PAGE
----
Although children with autism typically have sensory processing issues, not all children with sensory processing disorder (SPD) are on the autism spectrum. Much work has been done to have SPD included as a separate condition in the upcoming DSM revision, the DSM-5 but as it stands right now, SPD will not be included. The following email was sent to me and I’m passing it on to all of you. We need to take action to have SPD included in the DSM-5.
As someone who understands SPD and the impact it has on families worldwide, we wanted to be sure you heard this important news about the DSM-5 campaign.
Children’s futures are at stake. Use your voice to turn a “NO” from the DSM-5 Scientific Review Committee into a YES for inclusion of Sensory Processing Disorder in the DSM-5. One more committee left to review the proposal to include SPD!
ACT NOW! The final deadline for public comments to show the American Psychiatric Association (APA) widespread, informed support for the inclusion of SPD in the revised Diagnostic and Statistical Manual (DSM-5) is June 15, 2012.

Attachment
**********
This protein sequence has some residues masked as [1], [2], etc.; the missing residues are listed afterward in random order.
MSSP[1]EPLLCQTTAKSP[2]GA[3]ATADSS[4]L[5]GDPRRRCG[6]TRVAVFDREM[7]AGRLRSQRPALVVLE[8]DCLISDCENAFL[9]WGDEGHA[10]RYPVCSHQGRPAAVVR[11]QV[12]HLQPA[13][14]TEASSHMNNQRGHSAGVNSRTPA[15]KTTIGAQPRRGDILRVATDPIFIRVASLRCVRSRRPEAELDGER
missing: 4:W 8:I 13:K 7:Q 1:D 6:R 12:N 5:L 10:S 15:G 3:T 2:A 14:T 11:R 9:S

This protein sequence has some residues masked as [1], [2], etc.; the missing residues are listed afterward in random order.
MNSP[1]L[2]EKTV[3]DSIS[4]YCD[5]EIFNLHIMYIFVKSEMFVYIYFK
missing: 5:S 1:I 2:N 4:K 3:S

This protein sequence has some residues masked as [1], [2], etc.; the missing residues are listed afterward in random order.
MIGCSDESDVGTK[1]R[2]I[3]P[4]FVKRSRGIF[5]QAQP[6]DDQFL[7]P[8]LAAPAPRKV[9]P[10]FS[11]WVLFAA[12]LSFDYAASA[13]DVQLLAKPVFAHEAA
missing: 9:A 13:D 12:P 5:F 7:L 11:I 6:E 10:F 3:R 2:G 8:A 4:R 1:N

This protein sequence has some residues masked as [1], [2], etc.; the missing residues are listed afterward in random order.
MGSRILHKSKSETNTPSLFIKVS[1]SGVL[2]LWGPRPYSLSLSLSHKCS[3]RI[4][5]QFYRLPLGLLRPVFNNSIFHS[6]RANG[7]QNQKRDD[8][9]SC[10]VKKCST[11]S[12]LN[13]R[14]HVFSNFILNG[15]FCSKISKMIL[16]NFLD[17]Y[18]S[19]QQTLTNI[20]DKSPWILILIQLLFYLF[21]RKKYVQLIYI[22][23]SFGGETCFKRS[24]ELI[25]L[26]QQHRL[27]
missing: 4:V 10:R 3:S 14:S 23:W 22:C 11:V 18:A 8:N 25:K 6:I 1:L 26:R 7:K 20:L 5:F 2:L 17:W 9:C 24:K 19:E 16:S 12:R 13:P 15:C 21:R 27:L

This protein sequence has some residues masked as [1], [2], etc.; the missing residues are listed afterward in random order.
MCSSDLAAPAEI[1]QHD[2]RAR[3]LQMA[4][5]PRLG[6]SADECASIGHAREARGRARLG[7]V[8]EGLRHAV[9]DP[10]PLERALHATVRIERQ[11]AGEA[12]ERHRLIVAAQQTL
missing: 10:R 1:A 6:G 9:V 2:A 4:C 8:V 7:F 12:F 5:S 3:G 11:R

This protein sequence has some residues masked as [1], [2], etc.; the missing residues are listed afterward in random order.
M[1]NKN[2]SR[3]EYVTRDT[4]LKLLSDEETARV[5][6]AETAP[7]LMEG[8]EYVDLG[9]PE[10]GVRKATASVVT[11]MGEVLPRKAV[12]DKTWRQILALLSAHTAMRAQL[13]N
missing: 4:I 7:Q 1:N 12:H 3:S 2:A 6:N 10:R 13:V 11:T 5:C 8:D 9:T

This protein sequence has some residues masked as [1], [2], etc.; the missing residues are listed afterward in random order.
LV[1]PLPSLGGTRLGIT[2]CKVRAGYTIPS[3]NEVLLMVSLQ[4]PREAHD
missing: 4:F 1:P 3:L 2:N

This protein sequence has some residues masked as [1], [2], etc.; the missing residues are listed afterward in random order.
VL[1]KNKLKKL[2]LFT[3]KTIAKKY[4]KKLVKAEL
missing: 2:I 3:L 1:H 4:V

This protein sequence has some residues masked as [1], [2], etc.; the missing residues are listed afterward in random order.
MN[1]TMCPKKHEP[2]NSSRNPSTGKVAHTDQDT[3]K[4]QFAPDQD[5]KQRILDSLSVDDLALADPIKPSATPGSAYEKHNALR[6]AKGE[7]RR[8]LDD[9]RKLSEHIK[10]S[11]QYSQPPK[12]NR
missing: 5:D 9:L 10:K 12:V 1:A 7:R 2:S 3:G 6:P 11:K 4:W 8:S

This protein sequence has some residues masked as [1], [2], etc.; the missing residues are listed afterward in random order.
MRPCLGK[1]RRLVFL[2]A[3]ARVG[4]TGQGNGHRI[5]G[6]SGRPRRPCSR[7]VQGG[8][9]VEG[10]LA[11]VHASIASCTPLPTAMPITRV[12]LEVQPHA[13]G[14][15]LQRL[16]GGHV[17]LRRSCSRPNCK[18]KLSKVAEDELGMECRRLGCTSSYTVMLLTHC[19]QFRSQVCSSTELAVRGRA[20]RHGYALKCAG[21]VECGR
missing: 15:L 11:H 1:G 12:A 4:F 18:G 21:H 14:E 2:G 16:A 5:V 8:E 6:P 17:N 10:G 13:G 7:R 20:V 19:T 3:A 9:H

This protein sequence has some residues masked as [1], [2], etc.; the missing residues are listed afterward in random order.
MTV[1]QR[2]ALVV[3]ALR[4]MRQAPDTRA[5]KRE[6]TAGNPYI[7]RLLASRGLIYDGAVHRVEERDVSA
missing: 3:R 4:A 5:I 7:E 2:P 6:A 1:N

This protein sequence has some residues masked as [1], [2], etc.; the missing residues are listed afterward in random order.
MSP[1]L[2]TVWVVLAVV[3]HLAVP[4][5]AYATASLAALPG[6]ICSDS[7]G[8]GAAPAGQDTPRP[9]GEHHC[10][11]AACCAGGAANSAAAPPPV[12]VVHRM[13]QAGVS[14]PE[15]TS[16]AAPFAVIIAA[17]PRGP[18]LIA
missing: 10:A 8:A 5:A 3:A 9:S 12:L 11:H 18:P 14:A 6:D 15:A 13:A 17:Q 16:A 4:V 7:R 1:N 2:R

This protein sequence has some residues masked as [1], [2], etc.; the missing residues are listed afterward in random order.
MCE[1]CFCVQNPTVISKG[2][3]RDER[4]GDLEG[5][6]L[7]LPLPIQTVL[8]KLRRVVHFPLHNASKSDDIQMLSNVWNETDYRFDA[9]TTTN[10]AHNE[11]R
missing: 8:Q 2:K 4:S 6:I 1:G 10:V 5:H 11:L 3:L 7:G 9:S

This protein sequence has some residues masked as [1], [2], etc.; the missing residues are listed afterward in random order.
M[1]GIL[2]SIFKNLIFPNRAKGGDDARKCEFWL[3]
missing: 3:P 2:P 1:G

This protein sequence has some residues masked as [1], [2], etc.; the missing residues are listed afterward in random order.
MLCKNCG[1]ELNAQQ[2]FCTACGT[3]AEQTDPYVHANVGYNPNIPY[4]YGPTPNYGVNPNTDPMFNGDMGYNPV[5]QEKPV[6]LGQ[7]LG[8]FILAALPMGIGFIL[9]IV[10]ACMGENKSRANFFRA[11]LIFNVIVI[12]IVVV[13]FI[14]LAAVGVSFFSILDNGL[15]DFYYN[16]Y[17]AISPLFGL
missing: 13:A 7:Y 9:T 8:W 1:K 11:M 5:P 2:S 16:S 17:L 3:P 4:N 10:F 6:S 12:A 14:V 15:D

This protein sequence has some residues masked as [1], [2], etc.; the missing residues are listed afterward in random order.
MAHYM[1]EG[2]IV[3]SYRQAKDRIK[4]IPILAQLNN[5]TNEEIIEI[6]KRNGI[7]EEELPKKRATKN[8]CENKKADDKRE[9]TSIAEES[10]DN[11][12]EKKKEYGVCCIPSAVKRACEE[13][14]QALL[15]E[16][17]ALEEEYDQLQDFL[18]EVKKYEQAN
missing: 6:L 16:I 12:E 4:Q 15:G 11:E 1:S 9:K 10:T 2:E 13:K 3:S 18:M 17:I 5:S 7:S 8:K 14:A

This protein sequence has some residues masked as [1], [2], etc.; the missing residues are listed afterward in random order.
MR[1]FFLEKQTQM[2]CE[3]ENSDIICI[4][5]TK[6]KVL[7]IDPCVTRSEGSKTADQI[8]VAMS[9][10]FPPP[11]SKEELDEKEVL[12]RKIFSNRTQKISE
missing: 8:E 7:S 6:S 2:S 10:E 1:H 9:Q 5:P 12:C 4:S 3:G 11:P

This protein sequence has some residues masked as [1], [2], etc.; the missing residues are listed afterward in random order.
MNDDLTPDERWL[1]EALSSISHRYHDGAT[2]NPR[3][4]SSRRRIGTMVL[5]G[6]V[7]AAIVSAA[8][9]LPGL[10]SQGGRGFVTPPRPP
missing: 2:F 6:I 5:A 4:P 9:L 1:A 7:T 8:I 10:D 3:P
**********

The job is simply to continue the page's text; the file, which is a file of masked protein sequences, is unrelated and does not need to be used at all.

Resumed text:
The SPD Foundation just learned that a key DSM-5 committee, the Scientific Review Committee said “NO” to having SPD recognized as a “Novel Diagnosis in Need of Further Research.” We must let the final committee reviewing the application (called the Clinical and Public Health Committee) know that SPD does exist, and that children and adults are suffering. We must all deliver one message:
There is clear evidence that SPD is a diagnosis and should be included as a novel diagnosis category of the DSM-5 to encourage additional research.
It’s simple. Submit a comment on the APA website, even if you have done so in the past. Register or login at www.DSM5.org and follow the specific instructions as explained here.
Visit our DSM Comment Page for instructions to post comments on the DSM5.org website. You will find sample language (targeted to parents, OTs, physicians, etc.). Provide concrete information and/or observations based on your own personal or clinical experience.
Spread the word! Forward this message or post a call to action on your social media sites so your family, colleagues, physicians (especially important!), teachers, clients, friends – will send a supportive comment.
Post the information here on your Facebook, LinkedIn, Twitter, and other social networking pages; on Twitter use #SPDNOW.”
This is our last chance to have SPD included in the DSM until the next revision in 2025!